” at the Texas City plant? Since the March explosion, BP has replaced a number of managers (and fired several line workers, an action not
mentioned in BP’s report), re-emphasized who’s responsible for what, announced that it would replace the blow-down drums with a safer flare system, and prohibited the occupancy of office trailers within 500 feet of blowdown drums or flares. (All 15 workers killed were contractors working in or near the trailers.)
Among the references cited in its recommendation, the CSB cites the 2003 Report of Columbia Accident Investigation Board
. Chapter 7 of that report, “The Accident’s Organizational Causes
” leads one to believe that BP may be missing the boat in addressing the root causes of the incident and appropriate responses. It warns that
Many accident investigations make the same mistake in defining causes. They identify the widget that broke or malfunctioned, then locate the person most closely connected with the technical failure: the engineer who miscalculated an analysis, the operator who missed signals or pulled the wrong switches, the supervisor who failed to listen, or the manager who made bad decisions. When causal chains are limited to technical flaws and individual failures, the ensuing responses aimed at preventing a similar event in the future are equally limited: they aim to fix the technical problem and replace or retrain the individual responsible. Such corrections lead to a misguided and potentially disastrous belief that the underlying problem has been solved.
Regarding BP's personnel changes and firings, Chapter 8, "History as Cause: Columbia and Challenger
Changing personnel is a typical response after an organization has some kind of harmful outcome. It has great symbolic value. A change in personnel points to individuals as the cause and removing them gives the false impression that the problems have been solved, leaving unresolved organizational system problems.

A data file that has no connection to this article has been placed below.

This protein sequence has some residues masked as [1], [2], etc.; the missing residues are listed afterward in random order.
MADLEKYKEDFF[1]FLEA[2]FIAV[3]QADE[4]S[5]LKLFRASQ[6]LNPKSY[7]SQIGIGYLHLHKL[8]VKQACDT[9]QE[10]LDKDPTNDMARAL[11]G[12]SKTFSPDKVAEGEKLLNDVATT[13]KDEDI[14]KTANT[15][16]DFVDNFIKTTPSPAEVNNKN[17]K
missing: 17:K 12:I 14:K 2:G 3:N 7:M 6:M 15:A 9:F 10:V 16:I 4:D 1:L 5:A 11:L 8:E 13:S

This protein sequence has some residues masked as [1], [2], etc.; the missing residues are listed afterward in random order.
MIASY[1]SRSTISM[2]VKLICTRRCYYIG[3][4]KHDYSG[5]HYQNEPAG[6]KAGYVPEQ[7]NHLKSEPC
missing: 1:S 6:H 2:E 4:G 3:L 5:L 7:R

So what is “organizational culture?”
The Columbia report defines it as
the values, norms, beliefs, and practices that govern how an institution functions. At the most basic level, organizational culture defines the assumptions that employees make as they carry out their work. It is a powerful force that can persist through reorganizations and the reassignment of key personnel.
Experts in organization safety culture note, however, that "assumptions that employees make when they carry out their work" should not be confused with "behavioral safety
," which assumes (as BP has suggested) that most accidents are caused by the improper behavior of employees. Organizational culture, on the other hand, explores why, for example, employees don't follow written procedures (outdated, poorly written, inaccurate?) and how management responds to employee complaints about unsafe conditions.
As an example taken from NASA, Vaughn notes that “NASA culture allowed flying with flaws when problems were defined as normal and routine” and that NASA was operating like a business, with “schedules, production pressures, deadlines, and cost efficiency goals elevated to the level of technical innovation and safety goals."
At the same time that NASA leaders were emphasizing the importance of safety, their personnel cutbacks sent other signals. Streamlining and downsizing, which scarcely go unnoticed by employees, convey a message that efficiency is an
All of this makes particularly chilling reading considering the pressures and temptations that rising gas prices (and windfall profits) put on the refinery business. Acording to the Financial Times
With oil prices at record highs, refineries are running at full capacity, and many other oil companies have suffered accidents and disruptions at their plants. Analysts warn that it is tempting to skip routine maintenance on ageing facilities at the top of the cycle.
"It's not surprising that you run into more accidents, explosions, outages when things are running full-out," says John Thieroff from Standard & Poor's, the ratings agency.
BP may have a lot to learn from the investigation. A recent article in the Wall St. Journal
, describing previous cost cutting at BP facilities, noted that
BP has denied any connection between cost-cutting and plant fatalities. It contends that overall safety at its American refineries has improved since it acquired them.
"I think the culture of safety, in terms of policies and procedures, was there," said Ross Pillari, president of BP Products North America. "But the implementation of these policies and procedures was clearly not there, because if it was, the accidents wouldn't have happened."
Why it's not possible to have a well-functioning safety culture when your policies and procedures aren’t being implemented is a puzzle that the new panel will hopefully clarify for BP management.
More BP Stories from Confined Space here
Labels: BP, Chemical Safety Board